by laracasts

laracasts / TestDummy

Easy factories for PHP integration testing.

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TestDummy makes the process of preparing factories (dummy data) for your integration tests as easy as possible. As easy as...

Build a Post model with dummy attributes.

use Laracasts\TestDummy\Factory;

$post = Factory::build('Post');

If we then do

, this might return:
array(4) {
  string(21) "The Title of the Post"
  string(1) "5"
  string(226) "Iusto qui optio et iste. Cumque aliquid et omnis enim. Nesciunt ad esse a reiciendis expedita quidem veritatis. Nostrum repellendus reiciendis distinctio amet sapiente. Eum molestias a recusandae modi aut et adipisci corrupti."
  string(19) "2014-03-02 11:05:48"

Build a post, but override the default title.

use Laracasts\TestDummy\Factory;

$post = Factory::build('Post', ['title' => 'Override Title']);

Again, when cast to an array...

array(4) {
  string(14) "Override Title"
  string(1) "5"
  string(254) "In eos porro qui est rerum possimus voluptatem non. Repudiandae eaque nostrum eaque aut deleniti possimus quod minus. Molestiae commodi odit sunt dignissimos corrupti repudiandae quibusdam quo. Autem maxime tenetur autem corporis aut quis sint occaecati."
  string(19) "2013-06-24 10:01:30"

Build an array of attributes for the model.

$post = Factory::attributesFor('Post');

The difference between

is that the former will return an instance of the given model type (such as
). The latter will simply return an array of the generated attributes, which can be useful in some situations.

Build and persist a song entity.

use Laracasts\TestDummy\Factory;

$song = Factory::create('Song');

Create and persist a comment three times.

use Laracasts\TestDummy\Factory;


In effect, this will give you three rows in your

table. If that table has relationships (such as an owning Post), those related rows will be created with dummy data as well.


Step 1: Install

Pull this package in through Composer, just like any other package.

"require-dev": {
    "laracasts/testdummy": "~2.0"

Step 2: Create a Factories File

TestDummy isn't magic. You need to describe the type of data that should be generated.

Within a

directory, you may create any number of PHP files that will automatically be loaded by TestDummy. Why don't you start with a generic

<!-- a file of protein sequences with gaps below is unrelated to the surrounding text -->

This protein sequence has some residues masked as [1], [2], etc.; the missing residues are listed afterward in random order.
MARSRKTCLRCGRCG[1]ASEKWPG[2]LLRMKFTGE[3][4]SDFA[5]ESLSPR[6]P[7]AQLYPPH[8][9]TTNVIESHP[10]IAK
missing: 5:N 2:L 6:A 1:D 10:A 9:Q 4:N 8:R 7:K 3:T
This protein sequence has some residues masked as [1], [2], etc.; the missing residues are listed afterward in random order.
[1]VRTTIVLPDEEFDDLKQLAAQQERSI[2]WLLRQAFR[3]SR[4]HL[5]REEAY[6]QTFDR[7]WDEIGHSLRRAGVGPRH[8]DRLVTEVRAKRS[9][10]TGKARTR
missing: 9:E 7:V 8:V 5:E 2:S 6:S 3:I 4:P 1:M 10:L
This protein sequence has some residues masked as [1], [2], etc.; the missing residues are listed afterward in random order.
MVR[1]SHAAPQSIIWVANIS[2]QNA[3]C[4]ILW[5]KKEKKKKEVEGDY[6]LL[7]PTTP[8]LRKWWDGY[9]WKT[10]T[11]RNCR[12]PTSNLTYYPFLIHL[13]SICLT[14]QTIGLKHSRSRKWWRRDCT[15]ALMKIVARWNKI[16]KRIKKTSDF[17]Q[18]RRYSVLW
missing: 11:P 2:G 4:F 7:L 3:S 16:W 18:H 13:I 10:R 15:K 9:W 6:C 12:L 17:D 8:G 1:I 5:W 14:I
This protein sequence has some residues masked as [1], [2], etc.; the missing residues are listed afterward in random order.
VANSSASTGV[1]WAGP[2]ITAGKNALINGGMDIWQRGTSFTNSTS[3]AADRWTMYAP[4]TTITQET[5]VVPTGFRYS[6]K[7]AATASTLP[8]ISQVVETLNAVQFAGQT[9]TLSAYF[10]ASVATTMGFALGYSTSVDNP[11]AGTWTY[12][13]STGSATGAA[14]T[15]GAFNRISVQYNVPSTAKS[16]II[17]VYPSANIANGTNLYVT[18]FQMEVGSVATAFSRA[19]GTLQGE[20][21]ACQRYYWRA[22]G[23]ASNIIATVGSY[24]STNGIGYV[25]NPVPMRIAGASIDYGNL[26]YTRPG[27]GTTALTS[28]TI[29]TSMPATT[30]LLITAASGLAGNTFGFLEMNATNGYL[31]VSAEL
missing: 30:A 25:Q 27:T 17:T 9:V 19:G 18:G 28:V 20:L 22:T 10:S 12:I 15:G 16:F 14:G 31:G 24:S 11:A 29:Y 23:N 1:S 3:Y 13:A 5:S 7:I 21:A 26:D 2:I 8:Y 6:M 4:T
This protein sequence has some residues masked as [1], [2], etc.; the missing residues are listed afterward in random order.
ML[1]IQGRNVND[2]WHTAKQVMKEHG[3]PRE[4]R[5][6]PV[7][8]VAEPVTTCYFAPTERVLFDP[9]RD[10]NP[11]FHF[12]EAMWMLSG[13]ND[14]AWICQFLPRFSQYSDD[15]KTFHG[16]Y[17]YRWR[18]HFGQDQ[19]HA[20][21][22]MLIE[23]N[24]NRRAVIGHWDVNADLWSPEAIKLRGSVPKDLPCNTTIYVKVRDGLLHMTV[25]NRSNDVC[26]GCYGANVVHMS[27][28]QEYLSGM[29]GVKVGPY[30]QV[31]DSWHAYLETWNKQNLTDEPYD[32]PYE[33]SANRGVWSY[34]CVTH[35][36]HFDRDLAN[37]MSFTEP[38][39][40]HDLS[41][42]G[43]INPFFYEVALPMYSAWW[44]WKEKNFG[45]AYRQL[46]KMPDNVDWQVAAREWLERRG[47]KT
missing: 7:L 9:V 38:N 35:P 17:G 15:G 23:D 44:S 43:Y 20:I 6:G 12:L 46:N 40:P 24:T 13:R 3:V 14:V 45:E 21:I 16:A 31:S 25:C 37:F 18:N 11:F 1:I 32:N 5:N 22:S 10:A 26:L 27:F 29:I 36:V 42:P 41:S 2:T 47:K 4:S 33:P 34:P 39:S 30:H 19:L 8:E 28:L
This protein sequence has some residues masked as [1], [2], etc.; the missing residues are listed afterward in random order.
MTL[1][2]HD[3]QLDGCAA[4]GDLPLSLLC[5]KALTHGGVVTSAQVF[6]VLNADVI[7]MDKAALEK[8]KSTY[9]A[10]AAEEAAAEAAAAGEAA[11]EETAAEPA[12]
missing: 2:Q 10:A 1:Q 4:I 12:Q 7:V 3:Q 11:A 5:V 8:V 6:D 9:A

Each factory file you create will automatically have access to two variables:

  • $factory
  • $faker

is the function that you'll use to define new sets of data, such as the makeup of a Post or Album.
$factory('Album', [
    'name' => 'Rock or Bust',
    'artist' => 'AC/DC'

Think of this as your definition for any future generated albums - like when you do this:

use Laracasts\TestDummy\Factory;

$album = Factory::create('Album');


You probably won't want to hardcode strings for your various factories. It would be easier and faster to use random data. TestDummy pulls in the excellent Faker library to assist with this.

In fact, any files in your

directory will automatically have access to a
object that you may use. Here's an example:
$factory('Comment', [
    'body' => $faker->sentence

Now, each time you generate a new comment, the

field will be set to a random sentence. Refer to the Faker documentation for a massive list of available fakes.


If you wish, TestDummy can automatically generate your relationship models, as well. You just need to let TestDummy know the type of its associated model. TestDummy will then automatically build and save that relationship for you!

Using the

example from above, it stands to reason that a comment belongs to a user, right? Let's set that up:
$factory('Comment', [
    'user_id' => 'factory:User',
    'body' => $faker->sentence

That's it! Notice the special syntax here: "factory:", followed by the name of the associated class/model.

To illustrate this with one more example, if a song belongs to an album, and an album belongs to an artist, then we can easily represent this:

$factory('App\Song', [
    'album_id' => 'factory:App\Album',
    'name' => $faker->sentence

$factory('App\Album', [ 'artist_id' => 'factory:App\Artist', 'name' => $faker->word ]);

$factory('App\Artist', [ 'name' => $faker->word ]);

So here's the cool thing: this will all work recursively. In translation, if you do...